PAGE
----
SEC’s Gensler warns against ‘AI-washing’ in business practices

SEC Chair Gensler warns corporate America about overhyped sales and marketing claims about AI capabilities with ‘Don’t do it’ message.

SEC Chair Gary Gensler has sent a warning to businesses on the topic of “AI-washing,” or making false artificial intelligence-related claims, likening it to the greenwashing phenomenon that has been the target of SEC enforcement activity.

At a conference on Tuesday hosted by news outlet The Messenger, Gensler said that securities laws bar phony claims and require companies to give “full, fair and truthful” disclosures.

“Don’t do it,” he said. “One shouldn’t greenwash and one shouldn’t AI wash.” Making unfounded AI claims to the public about one’s AI technology and capabilities can lead to an enforcement action, he said, and the attendant compliance remedial undertakings many such actions include.

“Don’t do it. One shouldn’t greenwash and one shouldn’t AI wash.”

Gary Gensler, Chair, SEC

He went on to say that any AI use cases that break the law will not be treated differently than other financial crimes.

“Fraud is fraud,” he added. “A human that is using a model that is defrauding the public, depending on the facts, is likely going to hear from us.”

Truly, AI washing can tarnish a company’s reputation, as one can wonder what else the company is exaggeratiing and how well its technology is functioning – never mind how well the business understands its own tools.

AI is cool

Over the last year, given the interest investors and consumers have expressed in the emerging technology, companies have dived in, too. Nearly 200 members of the S&P 500 cited AI during their second-quarter earnings calls, the highest total since at least 2010, according to data reported by FactSet.

But as Gensler pointed out on Tuesday, AI has been used in finance for years, with insurance companies using it for claims processing and financial institutions employing it to detect credit card fraud and ensure compliance rules to combat money laundering.

The undue attention to it is borne of several new developments in creating longer textual items and images and in processing and creating data more quickly than ever, with advancements being announced on an ongoing basis.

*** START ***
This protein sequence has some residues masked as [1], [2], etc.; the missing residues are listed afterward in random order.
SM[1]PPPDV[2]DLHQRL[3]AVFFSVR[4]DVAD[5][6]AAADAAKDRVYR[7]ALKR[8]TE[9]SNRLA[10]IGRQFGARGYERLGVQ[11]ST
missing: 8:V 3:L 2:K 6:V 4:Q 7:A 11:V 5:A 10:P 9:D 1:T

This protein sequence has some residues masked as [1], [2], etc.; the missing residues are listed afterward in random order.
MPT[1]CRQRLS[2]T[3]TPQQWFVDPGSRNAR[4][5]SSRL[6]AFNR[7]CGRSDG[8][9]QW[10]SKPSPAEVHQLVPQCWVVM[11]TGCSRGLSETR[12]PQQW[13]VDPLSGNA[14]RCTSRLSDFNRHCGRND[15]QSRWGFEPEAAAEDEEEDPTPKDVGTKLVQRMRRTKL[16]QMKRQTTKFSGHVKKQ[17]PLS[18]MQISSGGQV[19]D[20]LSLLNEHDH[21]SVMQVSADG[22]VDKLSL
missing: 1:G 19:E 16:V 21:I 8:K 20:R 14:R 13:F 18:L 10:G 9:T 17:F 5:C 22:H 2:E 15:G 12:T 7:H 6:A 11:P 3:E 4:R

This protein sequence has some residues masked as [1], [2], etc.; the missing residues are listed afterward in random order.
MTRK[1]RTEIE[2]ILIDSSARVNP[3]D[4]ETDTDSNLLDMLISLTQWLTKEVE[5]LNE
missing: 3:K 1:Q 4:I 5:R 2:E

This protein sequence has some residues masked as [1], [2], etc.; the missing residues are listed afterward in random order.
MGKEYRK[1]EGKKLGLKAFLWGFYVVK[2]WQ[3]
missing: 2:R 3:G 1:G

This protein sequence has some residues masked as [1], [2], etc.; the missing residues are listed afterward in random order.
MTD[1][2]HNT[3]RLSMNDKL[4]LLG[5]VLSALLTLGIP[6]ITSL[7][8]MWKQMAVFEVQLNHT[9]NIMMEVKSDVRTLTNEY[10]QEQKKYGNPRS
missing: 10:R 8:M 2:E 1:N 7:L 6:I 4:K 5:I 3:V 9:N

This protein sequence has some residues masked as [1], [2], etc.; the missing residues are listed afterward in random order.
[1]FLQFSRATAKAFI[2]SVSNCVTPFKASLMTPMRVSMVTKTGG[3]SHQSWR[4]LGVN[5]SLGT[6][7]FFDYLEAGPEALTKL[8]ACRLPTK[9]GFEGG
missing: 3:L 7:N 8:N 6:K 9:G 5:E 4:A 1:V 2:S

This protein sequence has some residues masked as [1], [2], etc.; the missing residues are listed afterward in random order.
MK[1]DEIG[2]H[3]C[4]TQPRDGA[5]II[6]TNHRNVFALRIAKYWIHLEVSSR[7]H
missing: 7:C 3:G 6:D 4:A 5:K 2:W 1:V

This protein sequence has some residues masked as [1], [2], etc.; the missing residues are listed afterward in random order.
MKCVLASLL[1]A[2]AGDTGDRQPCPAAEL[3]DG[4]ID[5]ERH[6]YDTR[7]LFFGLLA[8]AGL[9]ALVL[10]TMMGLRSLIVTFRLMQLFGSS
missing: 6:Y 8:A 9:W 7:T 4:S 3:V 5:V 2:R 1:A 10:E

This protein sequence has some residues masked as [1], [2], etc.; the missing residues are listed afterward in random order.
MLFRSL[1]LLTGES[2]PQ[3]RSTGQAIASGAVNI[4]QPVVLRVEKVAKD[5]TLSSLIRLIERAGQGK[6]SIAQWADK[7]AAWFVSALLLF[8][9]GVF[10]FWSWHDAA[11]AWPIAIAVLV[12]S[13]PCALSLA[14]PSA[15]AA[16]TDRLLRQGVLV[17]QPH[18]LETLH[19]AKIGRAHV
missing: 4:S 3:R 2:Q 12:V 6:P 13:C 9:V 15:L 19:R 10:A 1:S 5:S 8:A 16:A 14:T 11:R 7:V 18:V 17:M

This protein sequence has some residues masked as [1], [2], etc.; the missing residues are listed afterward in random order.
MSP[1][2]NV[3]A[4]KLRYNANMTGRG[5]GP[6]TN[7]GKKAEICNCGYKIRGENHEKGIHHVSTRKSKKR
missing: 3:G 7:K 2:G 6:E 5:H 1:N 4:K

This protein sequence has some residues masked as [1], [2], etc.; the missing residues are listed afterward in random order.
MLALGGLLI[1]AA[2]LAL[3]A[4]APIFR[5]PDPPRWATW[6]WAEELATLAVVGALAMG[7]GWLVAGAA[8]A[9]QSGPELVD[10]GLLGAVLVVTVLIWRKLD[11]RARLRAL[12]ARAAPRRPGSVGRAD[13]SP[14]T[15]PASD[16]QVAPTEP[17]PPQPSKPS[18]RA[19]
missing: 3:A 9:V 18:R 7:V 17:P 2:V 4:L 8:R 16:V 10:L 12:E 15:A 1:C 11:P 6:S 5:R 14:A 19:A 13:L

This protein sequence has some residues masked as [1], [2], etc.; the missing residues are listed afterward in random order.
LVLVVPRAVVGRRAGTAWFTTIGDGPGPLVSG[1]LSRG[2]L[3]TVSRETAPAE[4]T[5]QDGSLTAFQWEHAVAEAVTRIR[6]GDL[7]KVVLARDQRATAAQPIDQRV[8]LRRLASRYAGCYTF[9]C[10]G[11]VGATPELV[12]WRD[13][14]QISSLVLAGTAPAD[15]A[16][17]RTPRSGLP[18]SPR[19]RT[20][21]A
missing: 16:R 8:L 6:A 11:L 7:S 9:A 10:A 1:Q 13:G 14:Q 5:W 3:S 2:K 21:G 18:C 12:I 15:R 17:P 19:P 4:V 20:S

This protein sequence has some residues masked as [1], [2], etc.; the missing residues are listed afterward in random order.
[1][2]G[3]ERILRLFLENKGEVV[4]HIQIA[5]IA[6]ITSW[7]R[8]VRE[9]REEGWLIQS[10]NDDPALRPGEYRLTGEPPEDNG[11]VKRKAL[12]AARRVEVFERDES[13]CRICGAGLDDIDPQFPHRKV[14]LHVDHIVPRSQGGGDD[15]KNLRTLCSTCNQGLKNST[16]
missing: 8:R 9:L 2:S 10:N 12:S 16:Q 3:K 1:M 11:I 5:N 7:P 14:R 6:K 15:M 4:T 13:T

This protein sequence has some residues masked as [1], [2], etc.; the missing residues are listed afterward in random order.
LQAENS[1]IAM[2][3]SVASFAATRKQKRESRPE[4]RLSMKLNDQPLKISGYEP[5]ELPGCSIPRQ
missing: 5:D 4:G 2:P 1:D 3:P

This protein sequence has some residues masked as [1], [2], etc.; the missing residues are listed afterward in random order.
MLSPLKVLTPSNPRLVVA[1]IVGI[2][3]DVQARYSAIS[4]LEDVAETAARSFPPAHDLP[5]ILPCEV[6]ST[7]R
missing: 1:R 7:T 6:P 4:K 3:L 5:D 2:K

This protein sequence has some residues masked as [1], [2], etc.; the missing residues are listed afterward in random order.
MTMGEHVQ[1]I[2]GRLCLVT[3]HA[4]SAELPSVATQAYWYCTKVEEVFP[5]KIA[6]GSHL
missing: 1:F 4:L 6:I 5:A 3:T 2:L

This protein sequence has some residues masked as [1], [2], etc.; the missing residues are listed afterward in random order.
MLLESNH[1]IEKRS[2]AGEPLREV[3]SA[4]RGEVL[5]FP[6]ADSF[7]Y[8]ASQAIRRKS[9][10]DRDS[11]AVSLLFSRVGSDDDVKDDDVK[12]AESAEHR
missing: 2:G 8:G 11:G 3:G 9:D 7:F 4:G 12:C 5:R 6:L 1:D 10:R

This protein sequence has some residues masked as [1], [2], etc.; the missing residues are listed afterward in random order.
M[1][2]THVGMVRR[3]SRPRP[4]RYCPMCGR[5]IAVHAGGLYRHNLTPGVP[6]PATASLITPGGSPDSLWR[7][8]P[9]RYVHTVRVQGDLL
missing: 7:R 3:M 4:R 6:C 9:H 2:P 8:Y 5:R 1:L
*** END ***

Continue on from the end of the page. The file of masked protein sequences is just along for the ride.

In April, four US agencies issued a pledge to enforce their laws and regulations to monitor AI and enforce the principles of fairness, equality and justice in the rollout and use of such products and services.

At the conference, Gensler made his remarks in response to an audience question and didn’t elaborate on the SEC’s areas of focus. An agency representative didn’t respond to a request for comment to the WSJ.

He mentioned the SEC will sort through the public comments it is receiving on the proposed rule regarding conflicts of interest in the use of predictive data analytics by broker-dealers and investment advisers.

FTC and other agencies

In February, the Federal Trade Commission (FTC) released a blog post advising companies to monitor their claims regarding their use of artificial intelligence (or AI).

According to the agency, companies relying (or purporting to rely) on AI can get themselves in trouble with the FTC by exaggerating the claims of their products, overpromising and underdelivering, and not properly accounting for reasonably foreseeable risks to consumers.

The FTC continued to issue public statements about AI claims and technology use, showcasing its watchful eye on developments with the use of this technology and saying it will not hesitate to use its enforcement authority to penalize conduct it views to be unfair or deceptive. 

In April, four US agencies issued a joint pledge to enforce their laws and regulations to monitor artificial intelligence (AI) and enforce the core principles of fairness, equality and justice in the rollout and use of such AI products and services.

The FTC, Civil Rights Division of the Justice Department, the Consumer Financial Protection Bureau, and the US Equal Employment Opportunity Commission outlined their commitment after noting how often automated systems present themselves in our daily lives, thereby affecting civil rights, fair competition, consumer protection, and equal opportunity.

GRIP Comment

A sound understanding of what AI is and, more importantly, what it is not, is essential here. According to Investopedia’s definition: “AI is the simulation of human intelligence processes by machines, especially computer systems”.

Some high-profile applications include basic web search engines (Google and Bing); the recommendation systems used by companies such as Amazon and YouTube; assistants like Alexa and Siri; self-driving cars; and generative tools like ChatGPT and AI Art. That’s a wide field and a broad definition.

Transparency in AI use is key when it comes to any representations about AI capabilities. Clearly disclosing to customers not only the use of AI but also how and why it’s used is crucial. Falsely claiming to use AI to enhance a product’s or service’s appeal is a short-sighted move that can jeopardize a company’s reputation, erode customer confidence and harm future sales.